This preview shows pages 1–2. Sign up to view the full content.
This preview has intentionally blurred sections. Sign up to view the full version.View Full Document
Unformatted text preview: Now to invent something touching the more private career of Claggart, something involving Billy Budd, of which something the latter should be wholly ignorant, some romantic incident implying that Claggart's knowledge of the young bluejacket began at some period anterior to catching sight of him on board the seventy-four--all this, not so difficult to do, might avail in a way more or less interesting to account for whatever of enigma may appear to lurk in the case. But in fact there was nothing of the sort. And yet the cause, necessarily to be assumed as the sole one assignable, is in its very realism as much charged with that prime element of Radcliffian romance, the mysterious , as any that the ingenuity of the author of the Mysteries of Udolpho could devise. For what can more partake of the mysterious than an antipathy spontaneous and profound, such as is evoked in certain exceptional mortals by the mere aspect of some other mortal however harmless he may be, if not called forth by this very harmlessness itself?. . . But the thing which in eminent instances signalizes so exceptional a nature is this: though the man's even temper and discreet bearing would seem to intimate a mind peculiarly subject to the law of reason, not the less in his heart he would seem to riot in complete exemption from that law, having apparently little to do with reason further than to employ it as an ambidexter implement for effecting the irrational. That is to say: Toward the accomplishment of an aim which in wantonness of malignity would seem to partake of the insane, he will direct a cool judgment sagacious and sound. Not many are the examples of this depravity, which the gallows and jail supply. At any rate, for notable instances, since these have no vulgar alloy of the brute in them but invariably are dominated by intellectuality, one must go elsewhere. Civilization, especially if of the austerer sort, is auspicious to it. It folds itself in the mantle of respectability. It has its certain negative virtues serving as silent auxiliaries. It never allows wine to get within its guard. It is not going too far to say that it is without vices or small sins. There is a phenomenal pride in it that excludes them from anything mercenary or avaricious. In short the depravity here meant partakes nothing of the sordid or sensual. It is serious, but free from acerbity. Though no flatterer of mankind it never speaks ill of it. But the thing which in eminent instances signalizes so exceptional a nature is this: though the man's even temper and discreet bearing would seem to intimate a mind peculiarly subject to the law of reason, not the less in his heart he would seem to riot in complete exemption from that law, having apparently little to do with reason further than to employ it as an ambidexter...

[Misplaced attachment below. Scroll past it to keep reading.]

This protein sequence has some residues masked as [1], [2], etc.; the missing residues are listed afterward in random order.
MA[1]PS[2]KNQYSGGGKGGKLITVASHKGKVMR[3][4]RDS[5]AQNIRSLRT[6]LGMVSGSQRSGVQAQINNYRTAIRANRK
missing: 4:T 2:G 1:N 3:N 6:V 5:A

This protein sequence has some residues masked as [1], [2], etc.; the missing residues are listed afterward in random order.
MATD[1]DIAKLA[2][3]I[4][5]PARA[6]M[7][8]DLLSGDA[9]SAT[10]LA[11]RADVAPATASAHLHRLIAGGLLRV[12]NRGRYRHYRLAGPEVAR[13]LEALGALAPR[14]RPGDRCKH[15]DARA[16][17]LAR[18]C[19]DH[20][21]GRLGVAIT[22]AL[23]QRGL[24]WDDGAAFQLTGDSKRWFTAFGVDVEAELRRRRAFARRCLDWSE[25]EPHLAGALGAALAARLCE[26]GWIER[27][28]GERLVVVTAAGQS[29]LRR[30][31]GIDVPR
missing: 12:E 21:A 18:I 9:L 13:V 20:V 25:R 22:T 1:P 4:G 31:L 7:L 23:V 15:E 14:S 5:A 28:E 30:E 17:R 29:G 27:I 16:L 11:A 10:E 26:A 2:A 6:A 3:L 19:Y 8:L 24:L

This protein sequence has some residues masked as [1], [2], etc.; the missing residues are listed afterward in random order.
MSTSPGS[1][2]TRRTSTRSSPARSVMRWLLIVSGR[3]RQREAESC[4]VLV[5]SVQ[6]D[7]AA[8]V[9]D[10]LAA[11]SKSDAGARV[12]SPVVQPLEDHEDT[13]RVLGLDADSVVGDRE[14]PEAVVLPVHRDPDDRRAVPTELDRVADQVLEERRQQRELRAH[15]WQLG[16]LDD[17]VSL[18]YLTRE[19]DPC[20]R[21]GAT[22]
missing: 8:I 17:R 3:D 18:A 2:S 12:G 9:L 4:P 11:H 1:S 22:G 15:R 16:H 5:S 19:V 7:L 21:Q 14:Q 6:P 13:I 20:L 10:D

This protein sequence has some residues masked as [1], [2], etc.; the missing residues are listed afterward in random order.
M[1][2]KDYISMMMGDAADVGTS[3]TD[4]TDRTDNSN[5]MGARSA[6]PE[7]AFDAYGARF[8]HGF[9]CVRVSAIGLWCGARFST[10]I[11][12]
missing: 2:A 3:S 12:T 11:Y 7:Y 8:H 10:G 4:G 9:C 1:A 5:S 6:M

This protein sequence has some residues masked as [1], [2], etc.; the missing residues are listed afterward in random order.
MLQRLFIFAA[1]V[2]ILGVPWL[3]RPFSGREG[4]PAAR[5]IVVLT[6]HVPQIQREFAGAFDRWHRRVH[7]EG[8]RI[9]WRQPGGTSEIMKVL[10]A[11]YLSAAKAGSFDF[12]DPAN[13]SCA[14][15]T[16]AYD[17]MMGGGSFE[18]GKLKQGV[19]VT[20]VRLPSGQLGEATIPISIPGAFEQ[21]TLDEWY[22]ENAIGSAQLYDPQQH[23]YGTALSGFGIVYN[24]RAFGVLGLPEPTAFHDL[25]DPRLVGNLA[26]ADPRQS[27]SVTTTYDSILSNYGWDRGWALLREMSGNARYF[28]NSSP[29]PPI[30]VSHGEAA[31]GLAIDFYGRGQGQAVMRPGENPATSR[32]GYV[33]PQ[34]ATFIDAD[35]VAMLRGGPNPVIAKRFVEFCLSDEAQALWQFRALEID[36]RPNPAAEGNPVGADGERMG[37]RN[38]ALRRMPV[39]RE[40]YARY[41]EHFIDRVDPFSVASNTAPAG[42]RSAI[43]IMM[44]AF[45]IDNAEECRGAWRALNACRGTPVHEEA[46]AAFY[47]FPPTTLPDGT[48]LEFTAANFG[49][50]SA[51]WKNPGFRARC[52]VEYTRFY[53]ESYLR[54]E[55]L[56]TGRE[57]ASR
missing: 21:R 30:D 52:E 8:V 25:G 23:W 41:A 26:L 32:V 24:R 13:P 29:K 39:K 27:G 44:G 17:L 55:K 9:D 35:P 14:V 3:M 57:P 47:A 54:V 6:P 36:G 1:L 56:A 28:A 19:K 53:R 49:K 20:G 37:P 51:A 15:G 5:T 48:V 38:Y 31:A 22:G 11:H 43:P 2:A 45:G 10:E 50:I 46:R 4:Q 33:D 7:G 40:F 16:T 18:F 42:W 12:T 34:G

View Full Document
This note was uploaded on 09/02/2011 for the course PHI 2600 taught by Professor Brown during the Summer '08 term at Santa Fe College.
- Summer '08